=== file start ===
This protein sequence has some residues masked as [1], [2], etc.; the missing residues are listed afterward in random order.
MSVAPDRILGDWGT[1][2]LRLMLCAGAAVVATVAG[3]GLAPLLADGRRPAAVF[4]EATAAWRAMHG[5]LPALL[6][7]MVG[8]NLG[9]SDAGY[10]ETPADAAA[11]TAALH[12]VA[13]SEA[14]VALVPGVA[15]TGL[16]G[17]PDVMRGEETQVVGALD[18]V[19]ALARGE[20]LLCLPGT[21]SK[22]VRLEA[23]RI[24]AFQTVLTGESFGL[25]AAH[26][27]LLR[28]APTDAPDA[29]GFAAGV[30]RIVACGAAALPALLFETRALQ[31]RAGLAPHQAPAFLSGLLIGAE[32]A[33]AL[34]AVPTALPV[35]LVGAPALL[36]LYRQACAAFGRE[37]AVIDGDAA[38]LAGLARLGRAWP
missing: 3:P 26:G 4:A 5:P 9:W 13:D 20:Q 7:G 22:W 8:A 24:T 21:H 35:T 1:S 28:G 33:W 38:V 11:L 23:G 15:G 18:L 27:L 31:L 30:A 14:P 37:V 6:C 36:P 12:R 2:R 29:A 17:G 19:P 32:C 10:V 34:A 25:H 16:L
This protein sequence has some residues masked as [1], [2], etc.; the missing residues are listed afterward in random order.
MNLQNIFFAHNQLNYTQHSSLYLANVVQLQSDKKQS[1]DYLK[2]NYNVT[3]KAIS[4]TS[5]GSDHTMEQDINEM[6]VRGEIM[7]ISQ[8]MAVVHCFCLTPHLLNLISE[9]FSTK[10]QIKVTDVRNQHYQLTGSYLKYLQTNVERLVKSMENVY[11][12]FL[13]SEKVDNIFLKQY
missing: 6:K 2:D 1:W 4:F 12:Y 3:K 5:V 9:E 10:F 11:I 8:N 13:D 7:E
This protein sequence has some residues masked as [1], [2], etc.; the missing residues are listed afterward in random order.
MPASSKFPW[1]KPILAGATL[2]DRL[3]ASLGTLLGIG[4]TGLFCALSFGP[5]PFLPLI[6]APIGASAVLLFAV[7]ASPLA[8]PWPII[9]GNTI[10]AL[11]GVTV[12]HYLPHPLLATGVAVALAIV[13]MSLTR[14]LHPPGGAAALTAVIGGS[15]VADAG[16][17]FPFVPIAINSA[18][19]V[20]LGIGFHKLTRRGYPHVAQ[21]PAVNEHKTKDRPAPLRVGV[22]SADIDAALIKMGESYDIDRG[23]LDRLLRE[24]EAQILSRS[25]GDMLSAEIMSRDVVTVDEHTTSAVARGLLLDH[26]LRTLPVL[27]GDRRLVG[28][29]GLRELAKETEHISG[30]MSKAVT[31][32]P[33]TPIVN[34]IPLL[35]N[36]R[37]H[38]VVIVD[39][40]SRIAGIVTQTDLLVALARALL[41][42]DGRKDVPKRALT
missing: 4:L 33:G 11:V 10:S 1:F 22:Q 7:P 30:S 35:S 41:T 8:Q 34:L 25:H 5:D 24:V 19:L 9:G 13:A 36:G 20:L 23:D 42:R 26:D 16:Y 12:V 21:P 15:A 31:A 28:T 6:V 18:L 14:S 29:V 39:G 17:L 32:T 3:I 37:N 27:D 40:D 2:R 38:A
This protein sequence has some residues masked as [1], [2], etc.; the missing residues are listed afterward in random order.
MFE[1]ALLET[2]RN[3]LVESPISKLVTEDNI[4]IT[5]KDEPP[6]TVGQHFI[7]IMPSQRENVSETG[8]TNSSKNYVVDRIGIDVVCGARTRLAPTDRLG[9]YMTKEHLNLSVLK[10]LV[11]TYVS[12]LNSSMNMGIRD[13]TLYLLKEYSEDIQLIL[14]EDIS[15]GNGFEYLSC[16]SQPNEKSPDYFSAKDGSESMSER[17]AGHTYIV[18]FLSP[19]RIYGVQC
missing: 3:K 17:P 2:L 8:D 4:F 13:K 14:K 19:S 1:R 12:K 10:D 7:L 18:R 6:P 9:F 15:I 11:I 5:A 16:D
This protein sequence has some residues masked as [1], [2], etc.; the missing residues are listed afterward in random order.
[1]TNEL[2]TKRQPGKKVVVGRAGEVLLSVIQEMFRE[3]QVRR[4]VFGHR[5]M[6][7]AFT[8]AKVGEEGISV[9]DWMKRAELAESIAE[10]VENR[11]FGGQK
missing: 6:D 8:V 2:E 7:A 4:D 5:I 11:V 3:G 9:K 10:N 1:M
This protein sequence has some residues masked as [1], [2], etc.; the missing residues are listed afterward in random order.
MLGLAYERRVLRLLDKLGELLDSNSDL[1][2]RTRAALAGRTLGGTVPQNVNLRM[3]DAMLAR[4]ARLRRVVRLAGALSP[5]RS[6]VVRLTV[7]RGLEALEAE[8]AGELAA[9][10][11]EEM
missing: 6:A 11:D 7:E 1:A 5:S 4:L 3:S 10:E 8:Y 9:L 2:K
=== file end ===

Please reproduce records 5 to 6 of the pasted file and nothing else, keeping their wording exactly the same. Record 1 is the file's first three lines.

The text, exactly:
This protein sequence has some residues masked as [1], [2], etc.; the missing residues are listed afterward in random order.
[1]TNEL[2]TKRQPGKKVVVGRAGEVLLSVIQEMFRE[3]QVRR[4]VFGHR[5]M[6][7]AFT[8]AKVGEEGISV[9]DWMKRAELAESIAE[10]VENR[11]FGGQK
missing: 6:D 8:V 2:E 7:A 4:D 5:I 11:V 3:G 9:K 10:N 1:M
This protein sequence has some residues masked as [1], [2], etc.; the missing residues are listed afterward in random order.
MLGLAYERRVLRLLDKLGELLDSNSDL[1][2]RTRAALAGRTLGGTVPQNVNLRM[3]DAMLAR[4]ARLRRVVRLAGALSP[5]RS[6]VVRLTV[7]RGLEALEAE[8]AGELAA[9][10][11]EEM
missing: 6:A 11:D 7:E 1:A 5:S 4:L 3:S 10:E 8:Y 9:L 2:K